To:        comp.protocols.tcp-ip
Subject:   UDP (RFC 768)

I have read RFC 768, but I don't understand the psuedo header, viz:

Is UDP Length in the psuedo header the same as Length in the header?
If so, why do that, and if not, what is the difference?

Is the protocol field always 17?  Again, why bother or what else is
it?

Why the source IP address?  Help.

	--alex		alex@opal.idbsu.edu


-- 
	--alex			alex@opal.idbsu.edu

Boise State University doesn't have any opinions.  Therefore, these are 
not the opinions of Boise State University.

-----------[000077][next][prev][last][first]----------------------------------------------------
Date:      8 Feb 91 01:30:20 GMT
From:      fitz@wang.com (Tom Fitzgerald)
To:        comp.protocols.tcp-ip
Subject:   Re: copy protection

>     You need to just look at the format of the udp packets, broadcast the
>     same serial numbers from your own ip address, and that should have the
>     desired effect of making you extremely unpopular.  

jbvb@FTP.COM (James B. Van Bokkelen) writes:
> The big question is whether 'cpd' checks the source IP address - if it
> doesn't (and the check would have to be complicated due to 0 vs. 1 and
> subnet issues), then you can do this from anywhere in the Internet...

??? Isn't it possible to forge the source IP address to be a random
node on the same subnet as the victim?  The destination certainly won't
be sending any responses back....

On the other hand, don't most routers across the Internet disable
directed broadcasts?

---
Tom Fitzgerald   Wang Labs        fitz@wang.com
1-508-967-5278   Lowell MA, USA   ...!uunet!wang!fitz

-----------[000078][next][prev][last][first]----------------------------------------------------
Date:      8 Feb 91 01:34:00 GMT
From:      CCO1376@mvs.draper.COM
To:        comp.protocols.tcp-ip
Subject:   SUBNET DIRECTED BROADCASTS


We have discovered a problem on our network and would like to know if
other sites have seen this problem.  Solutions will be cheerfully
accepted, also.

We are running a subnetted class B network with a mixed bag of PCs,
workstations, minis and mainframes: IBM, Apple, Sun, HP, DEC, etc.  In
order to better localize broadcast traffic to the originating subnet, we
have configured most of this equipment to use the Subnet Directed
Broadcast address: {<network number>,<subnet number>,-1} as described in
RFC 1122, Section 3.3.6.

Due to the need to support B-node NETBIOS over TCP (ala RFC 1001, 1002),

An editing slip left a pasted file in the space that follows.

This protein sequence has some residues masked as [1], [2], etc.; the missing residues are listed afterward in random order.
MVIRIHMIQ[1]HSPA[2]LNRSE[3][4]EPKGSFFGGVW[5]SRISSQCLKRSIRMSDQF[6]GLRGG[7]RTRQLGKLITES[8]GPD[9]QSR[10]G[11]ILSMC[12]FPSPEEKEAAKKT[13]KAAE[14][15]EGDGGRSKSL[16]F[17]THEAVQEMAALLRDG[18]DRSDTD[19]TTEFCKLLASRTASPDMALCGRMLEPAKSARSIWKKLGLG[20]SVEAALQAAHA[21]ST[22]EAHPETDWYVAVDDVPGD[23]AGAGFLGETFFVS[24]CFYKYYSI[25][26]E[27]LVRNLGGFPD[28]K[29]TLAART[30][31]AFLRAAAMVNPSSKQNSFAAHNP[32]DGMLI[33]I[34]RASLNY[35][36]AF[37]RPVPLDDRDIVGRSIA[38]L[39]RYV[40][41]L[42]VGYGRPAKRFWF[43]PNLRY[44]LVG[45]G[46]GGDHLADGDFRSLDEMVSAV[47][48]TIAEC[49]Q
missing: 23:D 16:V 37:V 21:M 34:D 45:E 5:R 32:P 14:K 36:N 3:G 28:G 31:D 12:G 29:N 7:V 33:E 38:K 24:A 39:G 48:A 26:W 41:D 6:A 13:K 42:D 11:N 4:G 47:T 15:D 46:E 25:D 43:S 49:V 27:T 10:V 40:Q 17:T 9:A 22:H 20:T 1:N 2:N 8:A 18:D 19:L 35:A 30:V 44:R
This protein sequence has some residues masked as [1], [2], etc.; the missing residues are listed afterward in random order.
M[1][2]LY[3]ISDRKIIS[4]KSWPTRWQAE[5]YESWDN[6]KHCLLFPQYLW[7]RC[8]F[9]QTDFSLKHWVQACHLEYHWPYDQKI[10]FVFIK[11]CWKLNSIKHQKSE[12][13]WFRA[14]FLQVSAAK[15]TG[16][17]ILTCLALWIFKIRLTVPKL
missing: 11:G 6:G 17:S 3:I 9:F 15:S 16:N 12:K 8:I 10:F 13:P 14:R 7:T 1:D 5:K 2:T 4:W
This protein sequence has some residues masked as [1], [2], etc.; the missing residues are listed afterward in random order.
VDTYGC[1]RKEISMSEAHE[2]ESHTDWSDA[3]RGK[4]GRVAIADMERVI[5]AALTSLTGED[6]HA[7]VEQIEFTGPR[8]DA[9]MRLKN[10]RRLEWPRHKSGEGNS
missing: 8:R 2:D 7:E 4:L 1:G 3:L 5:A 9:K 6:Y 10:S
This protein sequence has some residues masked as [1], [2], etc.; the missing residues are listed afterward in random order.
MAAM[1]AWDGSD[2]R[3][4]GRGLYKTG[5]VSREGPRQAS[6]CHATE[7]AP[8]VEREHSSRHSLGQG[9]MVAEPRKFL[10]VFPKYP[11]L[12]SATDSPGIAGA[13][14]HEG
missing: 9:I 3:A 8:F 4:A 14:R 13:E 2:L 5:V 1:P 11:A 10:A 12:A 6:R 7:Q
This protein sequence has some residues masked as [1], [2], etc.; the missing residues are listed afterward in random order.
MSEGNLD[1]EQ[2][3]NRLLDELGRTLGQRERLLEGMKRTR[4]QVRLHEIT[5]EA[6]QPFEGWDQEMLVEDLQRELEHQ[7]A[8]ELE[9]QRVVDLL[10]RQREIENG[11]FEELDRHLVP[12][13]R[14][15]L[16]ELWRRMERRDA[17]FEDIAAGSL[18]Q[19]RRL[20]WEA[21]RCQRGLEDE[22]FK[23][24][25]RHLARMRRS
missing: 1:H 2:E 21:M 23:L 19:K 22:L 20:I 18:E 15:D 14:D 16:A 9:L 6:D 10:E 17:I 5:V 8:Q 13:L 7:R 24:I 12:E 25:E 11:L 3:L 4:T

the PCs using this protocol use the All-Subnets Directed Broadcast
address: {<network number>,-1,-1}.  Since our routers (Wellfleet) will
pass All-Subnets Directed Broadcasts, we are able to provide the
connectivity required for this service.  Note, the routers themselves
use Subnet Directed Broadcasts for RIP.

So far, so good.  We did notice, however, that there was a large number
of ICMP Destination Unreachable (Port Unreachable) messages being
generated.  We traced this activity to the ULTRIX, UCX, AIX, A/UX, and
OS/2 (but not SunOS) systems responding to the UDP All-Subnets Directed
Broadcast from the NETBIOS machines.  Apparently a lower layer of
software in these machines accepts this traffic and passes it to a
higher layer that is then unable to recognize it as a broadcast.  It
would seem that, recognizing the broadcast nature of the message, the
higher layer should drop it quietly.  (Imagine all hosts on a network,
except one, responding to ARP with "not me" messages.)  :-)

One supporting piece of evidence of the underlying pathology is that the
offending machines can be silenced by configuring them to use
All-Subnets Directed Broadcasts, but that then loses the advantage of
localizing these broadcasts.  Furthermore, these offending machines now
complain about the RIP packets, which use Subnet Directed Broadcasts.

Reading in RFC1122 is enlightening.  First, referring to the above
mentioned broadcast address definitions in Section 3.3.6 it says, "A
host MUST recognize any of these forms in the destination address of an
incoming datagram."  Earlier, in Section 3.2.2 it says, "An ICMP error
message MUST NOT be sent as the result of receiving: ... a datagram
destined to an IP broacast or an IP multicast address, ..."  Lest there
be any misunderstanding, it goes on to say, "THESE RESTRICTIONS TAKE
PRECEDENCE OVER ANY REQUIREMENT ELSEWHERE IN THIS DOCUMENT FOR SENDING
ICMP ERROR MESSAGES."

The subsequent "discussion" goes on to describe the *exact* problem we
observed, that is, a UDP broadcast to a non-existent port that triggers
a flood of ICMP Destination Unreachable datagrams!

------------------------------------------------------------------------
Cecil C. Ogren             cogren@draper.com
C.S.Draper Laboratory      (617)258-1655
555 Technology Square
Mail Station: 33
Cambridge MA 02139
------------------------------------------------------------------------

-----------[000079][next][prev][last][first]----------------------------------------------------
Date:      8 Feb 91 01:59:33 GMT
From:      PADLIPSKY@A.ISI.EDU (Michael Padlipsky)
To:        comp.protocols.tcp-ip
Subject:   Re: Advantages/Disadvantages Of TCP+Router Vs. Straight X.25

Will Estes--

Although I could, if I were willing to risk the Wrath of Postel, offer
a semi-reputable definition of "datagram" that would render the notion
of "reliable datagram" non-oxymoronic, even I know of no definition of
"Internet" that would salvage the notion of an X.25-only Internet.  Indeed,
by definition an X.25 communications subnetwork is a single net, not
an inter-net; that is, "Internet" is not a contraction of "intercomputer